Sounds like … the urgent alternative aura of Kevin Max, Seven Day Jesus, or Morrissey with a striking vocal resemblance to Jeff Buckley.
At a glance … following session work for Seven Day Jesus and Audio Adrenaline, the former frontman for Lackluster turns in an impressive solo CD stock full of passionate ballads, surging rockers, and provocative spirituality.
Those who saw Seven Day Jesus in concert or caught Audio Adrenaline on its farewell tour might already recognize Brian Whitman for his work as a guitarist and backing vocalist. The singer/songwriter is also known for fronting late '90s indie rockers Lackluster (featuring several Seven Day members) and starting Phoenix Music and Arts (a recording studio and social outreach organization all rolled into one), while also producing several up-and-comers on the west coast.
When it comes to his time in Lackluster or on solo terrain, there's no denying the wide-ranged rocker's resemblance to Jeff Buckley. But whereas that late great legend flirted with spiritual themes, Whitman's music is grounded in the gospel throughout This Great Defeat. Outside of the title, the theme can also be summarized in the liner notes, including a thought-provoking quote by WJC White: "God is not defeated by human failure."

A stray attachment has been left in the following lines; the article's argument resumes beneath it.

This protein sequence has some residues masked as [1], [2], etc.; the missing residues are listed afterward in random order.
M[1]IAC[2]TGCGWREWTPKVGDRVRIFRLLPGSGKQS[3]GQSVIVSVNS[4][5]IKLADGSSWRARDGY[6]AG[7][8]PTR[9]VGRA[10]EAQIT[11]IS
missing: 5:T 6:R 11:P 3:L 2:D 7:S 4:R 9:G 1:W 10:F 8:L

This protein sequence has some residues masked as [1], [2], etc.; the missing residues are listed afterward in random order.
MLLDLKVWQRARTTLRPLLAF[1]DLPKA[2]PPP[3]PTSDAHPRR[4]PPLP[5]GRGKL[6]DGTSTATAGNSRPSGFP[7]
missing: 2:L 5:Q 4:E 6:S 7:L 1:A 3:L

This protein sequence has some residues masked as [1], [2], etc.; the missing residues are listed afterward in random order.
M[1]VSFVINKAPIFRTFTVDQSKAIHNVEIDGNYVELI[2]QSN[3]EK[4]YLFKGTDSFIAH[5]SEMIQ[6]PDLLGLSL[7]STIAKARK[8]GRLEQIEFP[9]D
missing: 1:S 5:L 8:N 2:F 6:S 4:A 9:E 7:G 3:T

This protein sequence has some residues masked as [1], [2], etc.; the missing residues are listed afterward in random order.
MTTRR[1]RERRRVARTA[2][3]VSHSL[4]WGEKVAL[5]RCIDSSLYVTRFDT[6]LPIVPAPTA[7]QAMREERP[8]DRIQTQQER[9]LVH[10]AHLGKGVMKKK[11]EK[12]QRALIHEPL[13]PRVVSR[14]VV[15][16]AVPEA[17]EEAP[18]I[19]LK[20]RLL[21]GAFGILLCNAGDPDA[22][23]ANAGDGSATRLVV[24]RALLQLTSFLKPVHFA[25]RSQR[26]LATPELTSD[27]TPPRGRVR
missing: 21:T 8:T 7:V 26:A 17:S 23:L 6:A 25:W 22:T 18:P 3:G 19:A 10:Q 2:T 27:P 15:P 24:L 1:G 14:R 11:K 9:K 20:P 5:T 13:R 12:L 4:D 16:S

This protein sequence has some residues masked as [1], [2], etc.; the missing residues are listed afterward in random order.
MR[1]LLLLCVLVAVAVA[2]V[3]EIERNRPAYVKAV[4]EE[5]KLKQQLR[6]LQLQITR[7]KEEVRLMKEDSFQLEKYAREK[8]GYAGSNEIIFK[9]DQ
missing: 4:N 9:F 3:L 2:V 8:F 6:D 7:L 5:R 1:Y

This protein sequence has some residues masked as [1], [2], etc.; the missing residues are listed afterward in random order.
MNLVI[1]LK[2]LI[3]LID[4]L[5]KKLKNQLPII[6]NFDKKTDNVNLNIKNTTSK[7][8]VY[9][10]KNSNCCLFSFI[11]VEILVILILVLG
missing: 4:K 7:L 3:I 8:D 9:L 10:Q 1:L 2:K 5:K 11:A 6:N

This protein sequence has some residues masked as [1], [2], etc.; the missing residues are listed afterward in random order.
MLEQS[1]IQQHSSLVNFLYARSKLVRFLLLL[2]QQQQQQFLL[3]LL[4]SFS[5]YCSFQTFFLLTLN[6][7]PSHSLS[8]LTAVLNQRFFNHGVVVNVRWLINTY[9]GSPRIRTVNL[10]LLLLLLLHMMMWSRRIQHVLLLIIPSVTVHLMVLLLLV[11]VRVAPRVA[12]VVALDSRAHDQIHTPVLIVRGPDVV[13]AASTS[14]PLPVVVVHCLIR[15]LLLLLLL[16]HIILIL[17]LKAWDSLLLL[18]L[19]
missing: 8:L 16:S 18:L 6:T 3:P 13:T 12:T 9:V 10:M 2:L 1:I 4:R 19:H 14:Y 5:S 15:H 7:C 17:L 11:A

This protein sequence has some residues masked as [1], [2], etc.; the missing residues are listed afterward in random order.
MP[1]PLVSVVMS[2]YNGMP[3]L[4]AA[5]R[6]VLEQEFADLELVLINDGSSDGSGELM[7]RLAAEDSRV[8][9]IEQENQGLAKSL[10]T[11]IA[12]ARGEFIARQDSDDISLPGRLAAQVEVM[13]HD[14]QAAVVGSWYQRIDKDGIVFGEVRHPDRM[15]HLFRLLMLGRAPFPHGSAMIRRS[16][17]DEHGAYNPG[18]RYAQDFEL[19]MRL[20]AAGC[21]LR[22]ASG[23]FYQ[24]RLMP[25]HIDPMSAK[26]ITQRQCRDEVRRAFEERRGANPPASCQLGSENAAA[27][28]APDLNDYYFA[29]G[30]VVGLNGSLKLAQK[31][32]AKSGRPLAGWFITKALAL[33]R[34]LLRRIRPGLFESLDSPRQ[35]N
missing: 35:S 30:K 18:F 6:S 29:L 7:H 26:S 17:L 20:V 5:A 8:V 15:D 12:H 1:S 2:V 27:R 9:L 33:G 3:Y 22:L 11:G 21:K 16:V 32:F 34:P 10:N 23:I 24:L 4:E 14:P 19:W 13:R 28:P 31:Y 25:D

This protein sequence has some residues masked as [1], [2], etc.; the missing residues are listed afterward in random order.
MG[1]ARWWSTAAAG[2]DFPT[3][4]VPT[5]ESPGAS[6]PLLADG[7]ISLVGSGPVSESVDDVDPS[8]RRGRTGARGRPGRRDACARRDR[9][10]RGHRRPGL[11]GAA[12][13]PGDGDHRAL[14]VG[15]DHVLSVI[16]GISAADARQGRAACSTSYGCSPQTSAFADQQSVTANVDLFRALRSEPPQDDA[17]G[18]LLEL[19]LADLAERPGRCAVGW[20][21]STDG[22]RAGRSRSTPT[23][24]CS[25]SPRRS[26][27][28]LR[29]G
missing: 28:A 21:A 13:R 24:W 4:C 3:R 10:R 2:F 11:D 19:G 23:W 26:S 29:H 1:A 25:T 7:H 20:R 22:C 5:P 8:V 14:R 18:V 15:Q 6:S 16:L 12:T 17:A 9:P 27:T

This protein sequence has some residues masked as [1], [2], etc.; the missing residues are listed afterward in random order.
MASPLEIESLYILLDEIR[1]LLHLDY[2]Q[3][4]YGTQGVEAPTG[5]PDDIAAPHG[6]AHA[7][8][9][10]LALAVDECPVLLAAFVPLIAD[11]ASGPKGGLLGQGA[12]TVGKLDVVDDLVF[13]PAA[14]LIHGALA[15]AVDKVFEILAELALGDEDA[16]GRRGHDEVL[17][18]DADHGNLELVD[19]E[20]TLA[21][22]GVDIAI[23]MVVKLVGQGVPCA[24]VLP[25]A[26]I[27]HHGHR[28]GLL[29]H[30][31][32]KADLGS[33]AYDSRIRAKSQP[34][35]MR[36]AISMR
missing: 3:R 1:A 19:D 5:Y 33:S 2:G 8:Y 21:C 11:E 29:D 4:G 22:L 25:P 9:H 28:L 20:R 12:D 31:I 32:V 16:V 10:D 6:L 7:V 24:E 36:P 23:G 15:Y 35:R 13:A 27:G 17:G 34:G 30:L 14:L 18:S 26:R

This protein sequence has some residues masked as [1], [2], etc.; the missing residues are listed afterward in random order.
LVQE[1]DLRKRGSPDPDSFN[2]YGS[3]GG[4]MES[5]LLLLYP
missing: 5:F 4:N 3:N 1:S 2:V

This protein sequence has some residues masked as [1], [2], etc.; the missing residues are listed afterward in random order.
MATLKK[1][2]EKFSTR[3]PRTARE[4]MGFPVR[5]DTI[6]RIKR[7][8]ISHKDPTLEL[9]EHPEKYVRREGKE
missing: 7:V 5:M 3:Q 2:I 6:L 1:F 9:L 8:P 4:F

The essence of redemption is immediately captured on "The Heart Reborn," a hypnotic alternative rocker that finds the frontman seamlessly switching from a rugged rock voice to vibrant falsettos. Those trends continue in the acoustic "Changed Man," which finds Whitman's pipes meeting somewhere between Buckley and Kevin Max.
The programmed introduction to "Return to the Start" seems a bit half-baked, but Whitman's voice is again the primary instrument, soaring across stirring lines of heavenly foreshadowing: "And when you arrive at that place/Sorrow and pain won't know your face." Whitman hits everything on target with "The Last Sunrise," echoing the most recent albums from U2, but with a quivering vocal delivery that sounds much closer to Max or Morrissey than Bono.
Those are lofty comparisons, for sure, yet Whitman preserves his own sense of artistry throughout, particularly the shimmering and ethereal "Not Afraid." His passionate cries of perseverance are nothing short of spine-chilling, while longtime listeners will be pleased with this version's improved production compared to the original Lackluster album. After all these years of playing in bands or extending his talents behind the scenes, Whitman reveals himself more than a copycat with good musical taste. He's a solo star in the making, sure to resonate with both faith-based and mainstream audiences.
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